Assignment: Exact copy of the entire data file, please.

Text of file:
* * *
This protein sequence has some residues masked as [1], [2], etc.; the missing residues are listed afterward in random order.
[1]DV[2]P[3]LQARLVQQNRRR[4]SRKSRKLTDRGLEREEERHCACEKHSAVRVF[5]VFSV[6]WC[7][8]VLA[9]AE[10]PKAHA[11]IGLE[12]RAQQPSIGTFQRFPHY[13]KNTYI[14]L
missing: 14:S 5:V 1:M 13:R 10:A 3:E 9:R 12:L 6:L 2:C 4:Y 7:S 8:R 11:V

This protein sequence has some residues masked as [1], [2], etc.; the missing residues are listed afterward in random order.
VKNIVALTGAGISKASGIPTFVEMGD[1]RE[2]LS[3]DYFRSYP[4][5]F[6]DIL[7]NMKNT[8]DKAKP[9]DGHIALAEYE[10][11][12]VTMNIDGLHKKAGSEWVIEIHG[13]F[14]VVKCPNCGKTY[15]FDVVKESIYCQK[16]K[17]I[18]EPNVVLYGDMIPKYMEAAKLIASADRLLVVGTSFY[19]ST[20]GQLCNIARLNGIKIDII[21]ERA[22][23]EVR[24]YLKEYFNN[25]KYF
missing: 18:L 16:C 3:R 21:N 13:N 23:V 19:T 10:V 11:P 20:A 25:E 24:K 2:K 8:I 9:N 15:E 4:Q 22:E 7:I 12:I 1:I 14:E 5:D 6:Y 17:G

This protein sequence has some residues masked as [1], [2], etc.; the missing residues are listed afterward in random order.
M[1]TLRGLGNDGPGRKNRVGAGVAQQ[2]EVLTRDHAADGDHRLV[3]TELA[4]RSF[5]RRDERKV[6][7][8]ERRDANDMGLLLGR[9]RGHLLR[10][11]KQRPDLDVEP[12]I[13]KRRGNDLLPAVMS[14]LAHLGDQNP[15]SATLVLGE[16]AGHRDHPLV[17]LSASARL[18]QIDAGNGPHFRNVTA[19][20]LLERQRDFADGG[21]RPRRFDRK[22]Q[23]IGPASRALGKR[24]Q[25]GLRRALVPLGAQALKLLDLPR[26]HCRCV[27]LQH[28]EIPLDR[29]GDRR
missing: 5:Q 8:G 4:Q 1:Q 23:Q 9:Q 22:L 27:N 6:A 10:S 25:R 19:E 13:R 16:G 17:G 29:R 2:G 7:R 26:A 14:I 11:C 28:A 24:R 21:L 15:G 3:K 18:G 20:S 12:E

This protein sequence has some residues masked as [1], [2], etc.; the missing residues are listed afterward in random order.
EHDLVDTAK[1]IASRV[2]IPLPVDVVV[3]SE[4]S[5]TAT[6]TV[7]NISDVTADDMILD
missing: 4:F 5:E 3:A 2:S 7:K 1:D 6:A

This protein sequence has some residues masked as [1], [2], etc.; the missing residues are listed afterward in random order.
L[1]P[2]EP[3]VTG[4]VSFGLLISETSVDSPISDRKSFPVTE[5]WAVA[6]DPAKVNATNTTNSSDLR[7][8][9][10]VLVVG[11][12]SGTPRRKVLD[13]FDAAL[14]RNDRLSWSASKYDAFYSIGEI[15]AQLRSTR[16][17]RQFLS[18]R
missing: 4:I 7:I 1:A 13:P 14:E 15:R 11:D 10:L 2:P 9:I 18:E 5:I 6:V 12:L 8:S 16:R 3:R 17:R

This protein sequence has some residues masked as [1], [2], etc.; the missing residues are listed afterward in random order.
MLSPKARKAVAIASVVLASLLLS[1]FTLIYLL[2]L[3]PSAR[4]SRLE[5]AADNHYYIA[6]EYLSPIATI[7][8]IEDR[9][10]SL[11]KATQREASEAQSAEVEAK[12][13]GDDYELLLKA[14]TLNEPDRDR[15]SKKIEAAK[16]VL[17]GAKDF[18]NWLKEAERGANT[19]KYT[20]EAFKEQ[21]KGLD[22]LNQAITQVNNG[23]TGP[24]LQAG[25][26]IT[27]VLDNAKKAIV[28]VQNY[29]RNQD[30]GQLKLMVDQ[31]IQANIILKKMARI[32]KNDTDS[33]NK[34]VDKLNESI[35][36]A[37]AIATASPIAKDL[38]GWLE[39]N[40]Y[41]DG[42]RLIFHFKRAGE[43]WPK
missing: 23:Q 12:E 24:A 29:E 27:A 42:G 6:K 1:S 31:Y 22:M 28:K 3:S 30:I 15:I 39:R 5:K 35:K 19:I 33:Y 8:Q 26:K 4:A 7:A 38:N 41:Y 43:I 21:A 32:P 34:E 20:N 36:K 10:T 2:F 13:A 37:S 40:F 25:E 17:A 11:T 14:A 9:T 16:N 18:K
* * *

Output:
This protein sequence has some residues masked as [1], [2], etc.; the missing residues are listed afterward in random order.
[1]DV[2]P[3]LQARLVQQNRRR[4]SRKSRKLTDRGLEREEERHCACEKHSAVRVF[5]VFSV[6]WC[7][8]VLA[9]AE[10]PKAHA[11]IGLE[12]RAQQPSIGTFQRFPHY[13]KNTYI[14]L
missing: 14:S 5:V 1:M 13:R 10:A 3:E 9:R 12:L 6:L 2:C 4:Y 7:S 8:R 11:V

This protein sequence has some residues masked as [1], [2], etc.; the missing residues are listed afterward in random order.
VKNIVALTGAGISKASGIPTFVEMGD[1]RE[2]LS[3]DYFRSYP[4][5]F[6]DIL[7]NMKNT[8]DKAKP[9]DGHIALAEYE[10][11][12]VTMNIDGLHKKAGSEWVIEIHG[13]F[14]VVKCPNCGKTY[15]FDVVKESIYCQK[16]K[17]I[18]EPNVVLYGDMIPKYMEAAKLIASADRLLVVGTSFY[19]ST[20]GQLCNIARLNGIKIDII[21]ERA[22][23]EVR[24]YLKEYFNN[25]KYF
missing: 18:L 16:C 3:R 21:N 13:N 23:V 19:T 10:V 11:P 20:A 25:E 24:K 2:K 8:I 9:N 15:E 4:Q 22:E 7:I 12:I 1:I 14:E 5:D 6:Y 17:G

This protein sequence has some residues masked as [1], [2], etc.; the missing residues are listed afterward in random order.
M[1]TLRGLGNDGPGRKNRVGAGVAQQ[2]EVLTRDHAADGDHRLV[3]TELA[4]RSF[5]RRDERKV[6][7][8]ERRDANDMGLLLGR[9]RGHLLR[10][11]KQRPDLDVEP[12]I[13]KRRGNDLLPAVMS[14]LAHLGDQNP[15]SATLVLGE[16]AGHRDHPLV[17]LSASARL[18]QIDAGNGPHFRNVTA[19][20]LLERQRDFADGG[21]RPRRFDRK[22]Q[23]IGPASRALGKR[24]Q[25]GLRRALVPLGAQALKLLDLPR[26]HCRCV[27]LQH[28]EIPLDR[29]GDRR
missing: 5:Q 8:G 4:Q 1:Q 23:Q 9:Q 22:L 27:N 6:A 10:S 25:R 19:E 13:R 16:G 17:G 29:R 2:G 7:R 26:A 14:I 11:C 28:A 24:R 21:L 15:G 3:K 18:G 20:S 12:E

This protein sequence has some residues masked as [1], [2], etc.; the missing residues are listed afterward in random order.
EHDLVDTAK[1]IASRV[2]IPLPVDVVV[3]SE[4]S[5]TAT[6]TV[7]NISDVTADDMILD
missing: 4:F 5:E 3:A 2:S 7:K 1:D 6:A

This protein sequence has some residues masked as [1], [2], etc.; the missing residues are listed afterward in random order.
L[1]P[2]EP[3]VTG[4]VSFGLLISETSVDSPISDRKSFPVTE[5]WAVA[6]DPAKVNATNTTNSSDLR[7][8][9][10]VLVVG[11][12]SGTPRRKVLD[13]FDAAL[14]RNDRLSWSASKYDAFYSIGEI[15]AQLRSTR[16][17]RQFLS[18]R
missing: 4:I 7:I 1:A 13:P 14:E 15:R 11:D 10:L 2:P 9:I 18:E 5:I 6:V 12:L 8:S 16:R 3:R 17:R

This protein sequence has some residues masked as [1], [2], etc.; the missing residues are listed afterward in random order.
MLSPKARKAVAIASVVLASLLLS[1]FTLIYLL[2]L[3]PSAR[4]SRLE[5]AADNHYYIA[6]EYLSPIATI[7][8]IEDR[9][10]SL[11]KATQREASEAQSAEVEAK[12][13]GDDYELLLKA[14]TLNEPDRDR[15]SKKIEAAK[16]VL[17]GAKDF[18]NWLKEAERGANT[19]KYT[20]EAFKEQ[21]KGLD[22]LNQAITQVNNG[23]TGP[24]LQAG[25][26]IT[27]VLDNAKKAIV[28]VQNY[29]RNQD[30]GQLKLMVDQ[31]IQANIILKKMARI[32]KNDTDS[33]NK[34]VDKLNESI[35][36]A[37]AIATASPIAKDL[38]GWLE[39]N[40]Y[41]DG[42]RLIFHFKRAGE[43]WPK
missing: 23:Q 12:E 24:A 29:E 27:A 42:G 6:K 1:S 31:Y 22:M 28:K 3:S 30:I 15:I 39:R 5:K 35:K 19:I 33:Y 8:Q 26:K 4:A 7:A 38:N 41:Y 43:I 21:A 32:P 34:E 20:N 36:K 10:T 2:F 13:A 37:S 40:F 25:E 17:A 11:T 14:A 9:T 16:N 18:K